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San Carlos de Bariloche

35 °C

I spent a few days in Bariloche with not a huge amount planned. After my journey from hell to get there, all I wanted was a beer, something to eat and then to curl up in my bunk in the hostel. I did all three, but I have to say the dinner was the worst I've had all trip. It was in a place billing itself as a deli which had a very nice sounding chicken dish on the blackboard. That had sold out, so I took their lamb steak instead - big mistake. Everything about the meal was dry, the table was rickety and the meat was tough so every time I tried to cut it, the table would shake all over the place and my wine sloshed out onto the table. I didn't manage to finish, but the woman who served me was so nice, I waited till she was in the back somewhere before I paid and slunk out. I spent the evening having a quiet beer in the hostel and reading.

Bariloche is quite a special place, what with the Nahuel Huapi Lake and the alpine feel to the town (from about 1935, there has been an attempt to create a homogeneous look to the town, using wood and stone, although there have been numerous lapses)

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but I got so relaxed that my daily activities dwindled to zero, which is never good when you're on your travels. The hostel in particular was hard to leave each day - friendly and a very homely common area, with couches and a big balcony to watch the lake. On my first day, the only three things I managed to do were track down a charger so I could get my spare camera operating, get a memory card for the camera and have a huge lunch of barbecue chicken. Getting the charger was a bit of an adventure: the hostel gave me a card for a place they thought might help and wrote down what I wanted in Spanish. That place didn't have anything, but suggested another place. This happened several times before I finally struck gold, quite a way up the hill above town, in a shop which sells electronic gimmickry. As for my memory card purchase, this was a bit different, as the fellow insisted on making sure the card worked before I left the shop. My second day wasn't much better - I wanted to see a particular hotel, and took the bus out the lake to where I thought it was. After walking for several kilometres, I gave up. Back in town, the centre is pretty but dominated by shops selling chocolate. This is normally a good thing but the place was so hot, the last thing I could face was chocolate.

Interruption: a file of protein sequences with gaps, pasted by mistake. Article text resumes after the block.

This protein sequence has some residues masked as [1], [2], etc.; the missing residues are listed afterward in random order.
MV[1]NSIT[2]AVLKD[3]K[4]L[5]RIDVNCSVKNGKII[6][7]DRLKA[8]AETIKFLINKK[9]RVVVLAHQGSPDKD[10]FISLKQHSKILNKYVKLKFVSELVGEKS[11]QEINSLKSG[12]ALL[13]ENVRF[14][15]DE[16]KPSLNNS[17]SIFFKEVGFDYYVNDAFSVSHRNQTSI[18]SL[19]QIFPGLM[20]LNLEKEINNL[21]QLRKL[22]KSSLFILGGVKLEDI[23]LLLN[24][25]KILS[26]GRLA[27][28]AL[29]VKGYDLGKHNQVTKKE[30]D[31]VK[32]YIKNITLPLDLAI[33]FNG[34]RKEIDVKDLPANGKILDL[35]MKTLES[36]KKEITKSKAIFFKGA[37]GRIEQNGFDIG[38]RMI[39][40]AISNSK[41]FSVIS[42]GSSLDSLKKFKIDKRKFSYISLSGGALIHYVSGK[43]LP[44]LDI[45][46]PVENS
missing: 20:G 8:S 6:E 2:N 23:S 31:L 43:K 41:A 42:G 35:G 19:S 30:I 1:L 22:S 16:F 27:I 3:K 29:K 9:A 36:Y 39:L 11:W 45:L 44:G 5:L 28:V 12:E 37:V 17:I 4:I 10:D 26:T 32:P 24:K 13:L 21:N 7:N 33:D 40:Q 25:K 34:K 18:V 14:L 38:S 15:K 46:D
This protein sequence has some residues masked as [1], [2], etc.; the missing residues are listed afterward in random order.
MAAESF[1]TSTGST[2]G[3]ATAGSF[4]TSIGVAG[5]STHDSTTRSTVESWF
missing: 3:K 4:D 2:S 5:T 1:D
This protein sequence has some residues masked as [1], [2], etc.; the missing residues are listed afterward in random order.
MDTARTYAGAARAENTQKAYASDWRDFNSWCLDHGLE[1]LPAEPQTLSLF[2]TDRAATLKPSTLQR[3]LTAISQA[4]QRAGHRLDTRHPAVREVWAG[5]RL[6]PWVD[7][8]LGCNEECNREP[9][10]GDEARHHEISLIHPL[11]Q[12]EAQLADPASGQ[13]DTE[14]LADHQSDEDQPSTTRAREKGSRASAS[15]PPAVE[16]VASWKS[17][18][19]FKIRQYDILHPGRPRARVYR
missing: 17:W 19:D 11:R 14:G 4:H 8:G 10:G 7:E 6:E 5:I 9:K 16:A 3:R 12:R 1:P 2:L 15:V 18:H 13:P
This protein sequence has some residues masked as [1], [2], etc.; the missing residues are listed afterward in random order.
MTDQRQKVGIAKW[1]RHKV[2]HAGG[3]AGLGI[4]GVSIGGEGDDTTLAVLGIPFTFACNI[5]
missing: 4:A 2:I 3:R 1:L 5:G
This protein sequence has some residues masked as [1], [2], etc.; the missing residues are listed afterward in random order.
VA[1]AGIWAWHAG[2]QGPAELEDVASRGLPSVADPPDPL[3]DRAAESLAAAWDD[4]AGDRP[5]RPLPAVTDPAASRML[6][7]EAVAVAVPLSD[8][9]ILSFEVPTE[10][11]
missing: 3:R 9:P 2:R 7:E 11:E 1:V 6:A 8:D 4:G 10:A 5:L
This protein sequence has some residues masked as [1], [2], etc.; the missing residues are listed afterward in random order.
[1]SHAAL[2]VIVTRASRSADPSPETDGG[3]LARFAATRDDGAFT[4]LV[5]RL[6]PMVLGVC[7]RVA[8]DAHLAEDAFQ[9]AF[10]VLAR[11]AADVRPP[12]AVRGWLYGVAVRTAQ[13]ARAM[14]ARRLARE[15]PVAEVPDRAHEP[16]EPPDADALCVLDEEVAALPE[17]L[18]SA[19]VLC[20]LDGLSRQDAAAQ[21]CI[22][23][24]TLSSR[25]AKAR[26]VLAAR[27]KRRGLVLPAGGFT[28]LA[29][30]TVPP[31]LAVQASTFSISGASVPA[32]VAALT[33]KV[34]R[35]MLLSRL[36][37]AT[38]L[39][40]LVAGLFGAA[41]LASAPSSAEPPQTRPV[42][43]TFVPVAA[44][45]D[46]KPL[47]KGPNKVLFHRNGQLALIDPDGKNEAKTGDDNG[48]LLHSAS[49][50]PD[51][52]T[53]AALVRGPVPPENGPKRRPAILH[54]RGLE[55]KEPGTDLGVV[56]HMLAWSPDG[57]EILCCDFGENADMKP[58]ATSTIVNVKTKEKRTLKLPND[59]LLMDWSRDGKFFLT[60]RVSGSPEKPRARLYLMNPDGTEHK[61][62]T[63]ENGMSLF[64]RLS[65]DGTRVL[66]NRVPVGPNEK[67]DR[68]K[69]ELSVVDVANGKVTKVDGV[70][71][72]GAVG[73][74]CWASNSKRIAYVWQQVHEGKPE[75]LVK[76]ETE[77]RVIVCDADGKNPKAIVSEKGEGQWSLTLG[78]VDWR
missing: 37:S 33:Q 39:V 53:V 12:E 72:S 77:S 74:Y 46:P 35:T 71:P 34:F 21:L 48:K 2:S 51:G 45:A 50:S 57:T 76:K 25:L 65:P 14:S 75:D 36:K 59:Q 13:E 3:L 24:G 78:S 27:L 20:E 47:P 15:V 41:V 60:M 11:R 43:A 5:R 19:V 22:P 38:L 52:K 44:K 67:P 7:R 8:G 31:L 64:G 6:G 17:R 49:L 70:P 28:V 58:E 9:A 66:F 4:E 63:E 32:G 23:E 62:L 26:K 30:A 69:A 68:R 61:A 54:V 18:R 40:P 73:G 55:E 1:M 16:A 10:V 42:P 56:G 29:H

On my third day, I caught the bus back out the lake, determined to find this hotel. It turns out that it wasn't hard, as it is at the very end of the bus route. This hotel was built by a famous Argentinian architect, Bustillo (poor fellow - he built the thing in wood and it burnt down within months, so he did it again in stone). The hotel looks a bit haphazard from the outside, I suspect it has been tinkered with,

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but I went in (after the challenge from the gateman who didn't seem to think I was 5 star hotel material) and it was amazing, one of the most authenticaly posh experiences I've had.

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I was a wee (sorry about the pun) bit confused by this fellow:

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Since it is$US250 + to stay there, I just had a beer and some lunch - sat in the conservatory overlooking the lake and just enjoyed the experience.

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There is a church built to reflect the style of the hotel, at least as it was originally:

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On my last night, I decided to splurge a bit, and dine in a nice restaurant on one of the local specialities - wild boar or trout. I picked a flash looking restaurant called Juaja (described as "a consistently pleasing place"). I had the trout and a decidedly queasy night.

Posted by NZBarry 04:31 Archived in Argentina

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